Ten years long, the king placed daily his most secret letters in hands which regularly transmitted copies of the correspondence to the Prince of Orange, together with a key to the ciphers, and every other illustration which might be required. Thus the secrets of the king were always as well known to Orange as to himself; and, the prince being as prompt as Philip was hesitating, the schemes could often be frustrated before their execution had been commenced. The crime of the unfortunate clerk, John de Castillo, was discovered in the autumn of the year 1581; and he was torn to pieces by four horses. Perhaps his treason to the monarch whose bread he was eating, while he received a regular salary from the king's most determined foe, deserved even this horrible punishment; but casuists must determine how much guilt attaches to the prince for his share in the transaction. This history is not the eulogy of Orange; although, in disèussing his character, it is difficult to avoid the monotony of panegyric. Judged by a severe moral standard, it can not be called virtuous or honorable to suborn treachery or any other crime, even to accomplish a lofty purpose: yet the universal practice of mankind in all ages has tolerated the artifices of war; and no people has ever engaged in a holier or more mortal contest than did the Netherlands in their great struggle with Spain. Orange possessed the rare quality of caution, - a characteristic by which he was distinguished from his youth. At fifteen he was the confidential counselor, as at twenty-one he became the general-in-chief, to the most politic as well as the most warlike potentate of his age; and if he at times indulged in wiles which modern statesmanship, even while it practices, condemns, he ever held in his hand the clew of an honorable purpose to guide him through the tortuous labyrinth.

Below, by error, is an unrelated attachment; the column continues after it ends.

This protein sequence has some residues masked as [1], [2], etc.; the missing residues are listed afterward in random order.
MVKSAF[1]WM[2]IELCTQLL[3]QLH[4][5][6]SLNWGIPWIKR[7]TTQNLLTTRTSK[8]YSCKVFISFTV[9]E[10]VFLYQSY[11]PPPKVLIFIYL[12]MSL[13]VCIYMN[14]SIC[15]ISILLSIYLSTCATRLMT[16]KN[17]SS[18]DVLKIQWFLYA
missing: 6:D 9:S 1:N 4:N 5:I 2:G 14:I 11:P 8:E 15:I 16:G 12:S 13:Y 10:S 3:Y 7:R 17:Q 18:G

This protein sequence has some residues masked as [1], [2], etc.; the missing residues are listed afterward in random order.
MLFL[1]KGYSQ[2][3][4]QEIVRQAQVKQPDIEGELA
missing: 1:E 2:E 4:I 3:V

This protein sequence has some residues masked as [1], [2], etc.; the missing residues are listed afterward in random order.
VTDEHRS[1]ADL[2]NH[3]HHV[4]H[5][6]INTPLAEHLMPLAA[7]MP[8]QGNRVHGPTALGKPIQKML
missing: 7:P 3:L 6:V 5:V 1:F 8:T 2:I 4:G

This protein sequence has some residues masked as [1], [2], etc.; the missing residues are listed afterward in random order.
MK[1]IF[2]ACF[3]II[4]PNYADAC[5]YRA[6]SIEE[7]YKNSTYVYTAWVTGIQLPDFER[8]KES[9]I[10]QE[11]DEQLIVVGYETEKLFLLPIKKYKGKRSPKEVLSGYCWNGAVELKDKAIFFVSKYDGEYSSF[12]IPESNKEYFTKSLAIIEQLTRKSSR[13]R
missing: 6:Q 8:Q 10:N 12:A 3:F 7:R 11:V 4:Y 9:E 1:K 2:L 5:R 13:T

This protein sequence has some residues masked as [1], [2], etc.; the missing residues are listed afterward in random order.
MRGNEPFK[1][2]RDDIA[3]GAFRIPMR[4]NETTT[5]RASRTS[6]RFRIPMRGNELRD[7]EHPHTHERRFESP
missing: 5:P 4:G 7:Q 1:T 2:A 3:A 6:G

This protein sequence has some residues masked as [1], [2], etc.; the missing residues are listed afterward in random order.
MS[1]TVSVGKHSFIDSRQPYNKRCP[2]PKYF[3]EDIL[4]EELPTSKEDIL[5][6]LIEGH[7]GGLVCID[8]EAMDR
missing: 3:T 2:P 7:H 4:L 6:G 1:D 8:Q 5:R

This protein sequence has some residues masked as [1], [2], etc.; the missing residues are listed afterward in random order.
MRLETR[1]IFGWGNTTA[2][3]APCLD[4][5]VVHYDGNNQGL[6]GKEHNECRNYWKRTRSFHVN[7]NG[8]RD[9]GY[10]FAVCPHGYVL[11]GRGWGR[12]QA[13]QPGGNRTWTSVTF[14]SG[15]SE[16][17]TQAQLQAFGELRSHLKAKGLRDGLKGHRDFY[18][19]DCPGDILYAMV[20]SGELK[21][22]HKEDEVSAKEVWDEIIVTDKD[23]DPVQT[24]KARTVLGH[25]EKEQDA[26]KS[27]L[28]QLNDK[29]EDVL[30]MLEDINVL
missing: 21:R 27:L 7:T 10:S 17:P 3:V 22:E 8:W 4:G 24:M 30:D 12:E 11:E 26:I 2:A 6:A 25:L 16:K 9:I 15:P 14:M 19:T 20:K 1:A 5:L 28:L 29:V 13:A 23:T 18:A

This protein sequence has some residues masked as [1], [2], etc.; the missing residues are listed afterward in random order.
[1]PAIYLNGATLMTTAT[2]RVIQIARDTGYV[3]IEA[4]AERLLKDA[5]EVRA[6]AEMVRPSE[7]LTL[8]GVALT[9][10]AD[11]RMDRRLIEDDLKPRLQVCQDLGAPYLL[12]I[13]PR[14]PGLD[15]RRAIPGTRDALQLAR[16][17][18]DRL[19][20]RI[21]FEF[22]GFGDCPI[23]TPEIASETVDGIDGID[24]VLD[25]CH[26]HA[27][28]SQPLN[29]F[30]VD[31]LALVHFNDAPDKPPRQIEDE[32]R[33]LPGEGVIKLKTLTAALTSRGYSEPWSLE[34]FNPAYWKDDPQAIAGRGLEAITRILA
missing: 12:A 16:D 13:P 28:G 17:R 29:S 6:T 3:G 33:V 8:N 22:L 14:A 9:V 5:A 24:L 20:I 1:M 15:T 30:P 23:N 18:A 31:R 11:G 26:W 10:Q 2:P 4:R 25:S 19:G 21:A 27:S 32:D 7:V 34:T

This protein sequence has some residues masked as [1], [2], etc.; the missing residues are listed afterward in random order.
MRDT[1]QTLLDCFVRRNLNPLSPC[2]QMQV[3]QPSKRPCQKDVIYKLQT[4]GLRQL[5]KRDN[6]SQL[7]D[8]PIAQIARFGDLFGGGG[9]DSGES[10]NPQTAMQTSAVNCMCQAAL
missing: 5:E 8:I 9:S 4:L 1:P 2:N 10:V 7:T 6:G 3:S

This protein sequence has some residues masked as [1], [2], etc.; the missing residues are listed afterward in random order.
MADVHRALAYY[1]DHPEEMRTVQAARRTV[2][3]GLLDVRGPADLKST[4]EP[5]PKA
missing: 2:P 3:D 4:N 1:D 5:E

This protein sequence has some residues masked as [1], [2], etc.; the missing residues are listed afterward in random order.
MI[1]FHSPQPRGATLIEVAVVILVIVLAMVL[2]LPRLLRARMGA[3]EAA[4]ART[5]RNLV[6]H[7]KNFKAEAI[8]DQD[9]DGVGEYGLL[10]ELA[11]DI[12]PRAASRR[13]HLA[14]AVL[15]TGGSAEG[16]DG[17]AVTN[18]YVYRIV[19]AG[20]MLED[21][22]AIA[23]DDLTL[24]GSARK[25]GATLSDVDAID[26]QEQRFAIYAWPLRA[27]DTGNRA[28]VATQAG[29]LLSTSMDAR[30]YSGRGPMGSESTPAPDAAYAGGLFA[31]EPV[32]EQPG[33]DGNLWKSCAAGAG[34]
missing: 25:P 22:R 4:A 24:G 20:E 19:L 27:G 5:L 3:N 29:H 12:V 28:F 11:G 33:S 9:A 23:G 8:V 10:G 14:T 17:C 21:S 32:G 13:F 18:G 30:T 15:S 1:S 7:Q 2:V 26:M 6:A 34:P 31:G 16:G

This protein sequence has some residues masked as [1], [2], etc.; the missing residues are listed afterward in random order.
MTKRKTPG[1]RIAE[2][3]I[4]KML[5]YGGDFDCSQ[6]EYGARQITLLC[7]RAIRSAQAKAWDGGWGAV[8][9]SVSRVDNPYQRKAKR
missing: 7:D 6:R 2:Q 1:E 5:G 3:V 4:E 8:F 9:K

It is difficult to find any other characteristic deserving of grave censure; but his enemies have adopted a simpler process. They have been able to find a few flaws in his nature, and therefore have denounced it in gross. It is not that his character was here and there defective, but that the eternal jewel was false; the patriotism was counterfeit; the self-abnegation and the generosity were counterfeit; he was governed only by ambition, by a desire of personal advancement. They never attempted to deny his talents, his industry, his vast sacrifices of wealth and station; but they ridiculed the idea that he could have been inspired by any but unworthy motives. God alone knows the heart of man. He alone can unweave the tangled skein of human motives, and detect the hidden springs of human action; but as far as can be judged by a careful observation of undisputed facts, and by a diligent collation of public and private documents, it would seem that